Ruth Eve Jackson-Tal, a researcher in the Glass Department of the Israel Antiquities Authority, examined new evidence from many excavations in Syro-Palestine and re-evaluate the role of the region as a glass production center during the late Hellenistic period.
Jackson-Tal received her M.A. in archaeology from the Hebrew University in Jerusalem in 2000. Her thesis was titled “The Hellenistic Glass Finds in the Land of Israel in Light of the Excavations at Maresha and Dor.” For her study of Syro-Palestinian excavations, she planned to analyze the archaeological contexts of the sites, the typology of the glass vessels, and comparative material from the Levant and Mediterranean region.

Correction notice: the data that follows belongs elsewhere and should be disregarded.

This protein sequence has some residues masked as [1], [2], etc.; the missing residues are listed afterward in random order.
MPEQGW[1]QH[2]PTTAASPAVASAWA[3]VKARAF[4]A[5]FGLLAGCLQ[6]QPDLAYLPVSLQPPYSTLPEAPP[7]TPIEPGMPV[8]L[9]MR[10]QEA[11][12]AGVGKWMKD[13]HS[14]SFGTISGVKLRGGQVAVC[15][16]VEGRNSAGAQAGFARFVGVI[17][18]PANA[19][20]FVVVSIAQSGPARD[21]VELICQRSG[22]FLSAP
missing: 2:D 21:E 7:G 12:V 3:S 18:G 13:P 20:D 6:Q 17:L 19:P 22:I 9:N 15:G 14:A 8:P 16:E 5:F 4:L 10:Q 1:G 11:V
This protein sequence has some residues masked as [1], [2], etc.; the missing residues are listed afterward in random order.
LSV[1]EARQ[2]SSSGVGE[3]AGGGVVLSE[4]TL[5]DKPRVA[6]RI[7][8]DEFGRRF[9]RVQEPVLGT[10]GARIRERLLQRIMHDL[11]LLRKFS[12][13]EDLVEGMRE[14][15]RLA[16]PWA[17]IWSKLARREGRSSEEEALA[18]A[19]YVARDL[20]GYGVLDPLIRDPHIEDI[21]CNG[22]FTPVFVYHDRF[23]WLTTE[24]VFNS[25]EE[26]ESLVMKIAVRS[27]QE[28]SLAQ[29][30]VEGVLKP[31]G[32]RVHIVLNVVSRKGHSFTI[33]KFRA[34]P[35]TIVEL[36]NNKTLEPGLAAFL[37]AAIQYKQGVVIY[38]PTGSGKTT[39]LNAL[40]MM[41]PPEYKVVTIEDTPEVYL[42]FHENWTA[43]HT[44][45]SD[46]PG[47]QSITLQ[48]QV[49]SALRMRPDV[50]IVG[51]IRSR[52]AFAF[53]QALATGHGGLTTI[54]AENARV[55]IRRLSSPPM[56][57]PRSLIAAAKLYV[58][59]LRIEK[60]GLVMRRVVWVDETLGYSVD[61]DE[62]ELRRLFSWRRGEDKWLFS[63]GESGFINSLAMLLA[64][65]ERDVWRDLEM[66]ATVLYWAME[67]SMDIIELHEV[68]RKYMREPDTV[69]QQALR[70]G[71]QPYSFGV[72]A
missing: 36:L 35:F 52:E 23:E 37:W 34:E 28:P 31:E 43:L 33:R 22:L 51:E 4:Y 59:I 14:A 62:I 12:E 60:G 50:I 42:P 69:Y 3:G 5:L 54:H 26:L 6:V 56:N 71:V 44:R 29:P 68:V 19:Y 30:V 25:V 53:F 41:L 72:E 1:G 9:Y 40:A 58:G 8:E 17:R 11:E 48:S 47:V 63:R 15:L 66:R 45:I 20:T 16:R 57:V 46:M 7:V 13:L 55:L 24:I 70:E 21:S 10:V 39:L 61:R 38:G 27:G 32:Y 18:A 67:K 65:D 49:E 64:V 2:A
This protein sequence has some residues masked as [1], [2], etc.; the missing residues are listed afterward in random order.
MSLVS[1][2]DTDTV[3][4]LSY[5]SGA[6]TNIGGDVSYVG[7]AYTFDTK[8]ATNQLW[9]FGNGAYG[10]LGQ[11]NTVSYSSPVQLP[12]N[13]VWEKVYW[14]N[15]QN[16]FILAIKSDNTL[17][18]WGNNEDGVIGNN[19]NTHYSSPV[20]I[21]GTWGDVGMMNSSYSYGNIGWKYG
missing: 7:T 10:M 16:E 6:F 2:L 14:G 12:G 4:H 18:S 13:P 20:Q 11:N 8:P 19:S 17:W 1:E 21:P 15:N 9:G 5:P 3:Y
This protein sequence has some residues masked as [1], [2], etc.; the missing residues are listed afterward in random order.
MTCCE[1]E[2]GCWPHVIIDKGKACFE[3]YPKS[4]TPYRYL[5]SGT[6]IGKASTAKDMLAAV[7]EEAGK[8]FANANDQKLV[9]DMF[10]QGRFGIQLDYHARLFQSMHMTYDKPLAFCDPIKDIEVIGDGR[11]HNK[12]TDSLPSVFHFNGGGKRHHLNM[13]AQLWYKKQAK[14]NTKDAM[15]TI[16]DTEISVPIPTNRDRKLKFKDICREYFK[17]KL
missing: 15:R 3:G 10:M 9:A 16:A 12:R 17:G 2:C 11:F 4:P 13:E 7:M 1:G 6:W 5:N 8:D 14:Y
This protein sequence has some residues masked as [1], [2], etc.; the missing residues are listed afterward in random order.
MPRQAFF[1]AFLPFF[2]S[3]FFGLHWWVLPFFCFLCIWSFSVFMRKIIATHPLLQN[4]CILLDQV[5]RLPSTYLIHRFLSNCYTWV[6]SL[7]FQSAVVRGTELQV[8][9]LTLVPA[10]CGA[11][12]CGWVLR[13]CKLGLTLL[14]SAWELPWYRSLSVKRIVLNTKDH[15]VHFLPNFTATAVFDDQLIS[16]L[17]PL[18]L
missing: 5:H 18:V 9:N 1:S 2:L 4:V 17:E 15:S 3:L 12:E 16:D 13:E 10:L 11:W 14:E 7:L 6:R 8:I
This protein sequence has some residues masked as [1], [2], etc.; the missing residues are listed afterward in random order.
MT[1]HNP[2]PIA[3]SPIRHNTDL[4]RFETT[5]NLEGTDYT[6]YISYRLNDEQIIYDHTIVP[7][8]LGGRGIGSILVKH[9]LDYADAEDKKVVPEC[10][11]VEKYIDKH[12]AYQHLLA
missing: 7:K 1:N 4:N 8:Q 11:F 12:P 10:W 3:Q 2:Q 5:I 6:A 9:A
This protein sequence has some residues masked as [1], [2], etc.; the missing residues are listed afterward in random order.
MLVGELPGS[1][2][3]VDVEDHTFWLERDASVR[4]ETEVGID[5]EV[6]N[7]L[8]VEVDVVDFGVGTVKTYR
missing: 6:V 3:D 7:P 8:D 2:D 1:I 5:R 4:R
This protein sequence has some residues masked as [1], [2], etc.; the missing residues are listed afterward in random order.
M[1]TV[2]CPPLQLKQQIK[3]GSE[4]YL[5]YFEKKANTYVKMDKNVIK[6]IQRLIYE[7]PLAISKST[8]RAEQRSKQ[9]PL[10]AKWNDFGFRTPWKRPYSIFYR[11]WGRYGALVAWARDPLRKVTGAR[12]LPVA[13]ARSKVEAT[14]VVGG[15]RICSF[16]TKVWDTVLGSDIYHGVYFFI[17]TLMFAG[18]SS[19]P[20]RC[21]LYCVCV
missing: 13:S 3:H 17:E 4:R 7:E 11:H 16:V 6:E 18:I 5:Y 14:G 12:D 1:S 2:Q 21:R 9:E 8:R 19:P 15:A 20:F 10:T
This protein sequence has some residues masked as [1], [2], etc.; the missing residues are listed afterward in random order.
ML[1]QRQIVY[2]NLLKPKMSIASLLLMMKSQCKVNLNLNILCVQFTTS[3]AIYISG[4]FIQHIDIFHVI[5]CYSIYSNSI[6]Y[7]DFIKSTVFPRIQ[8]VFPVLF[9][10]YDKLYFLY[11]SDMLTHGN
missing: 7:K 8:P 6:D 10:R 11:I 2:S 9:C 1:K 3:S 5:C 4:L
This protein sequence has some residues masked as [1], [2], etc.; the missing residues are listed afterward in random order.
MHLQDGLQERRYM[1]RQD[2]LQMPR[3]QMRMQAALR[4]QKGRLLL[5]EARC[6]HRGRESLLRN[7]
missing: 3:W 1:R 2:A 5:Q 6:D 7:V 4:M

“Since the pioneer researches...written more than 20 years ago, a period during which several major Hellenistic sites (Maresha, Yavne-Yam, Jaffa, Dor, Akko, and others) were excavated, an updated research, based on finds from well-dated contexts, is needed,” she wrote. “Many of the new excavated sites contain destruction layers absolutely dated to the Hasmonean conquest and, as such, provide a fixed chronological frame for the glass vessels.” Jackson-Tal’s project was to provide an updated database containing all of the bibliographical and typological information from the various excavations (including that in Hebrew, which she says is often neglected).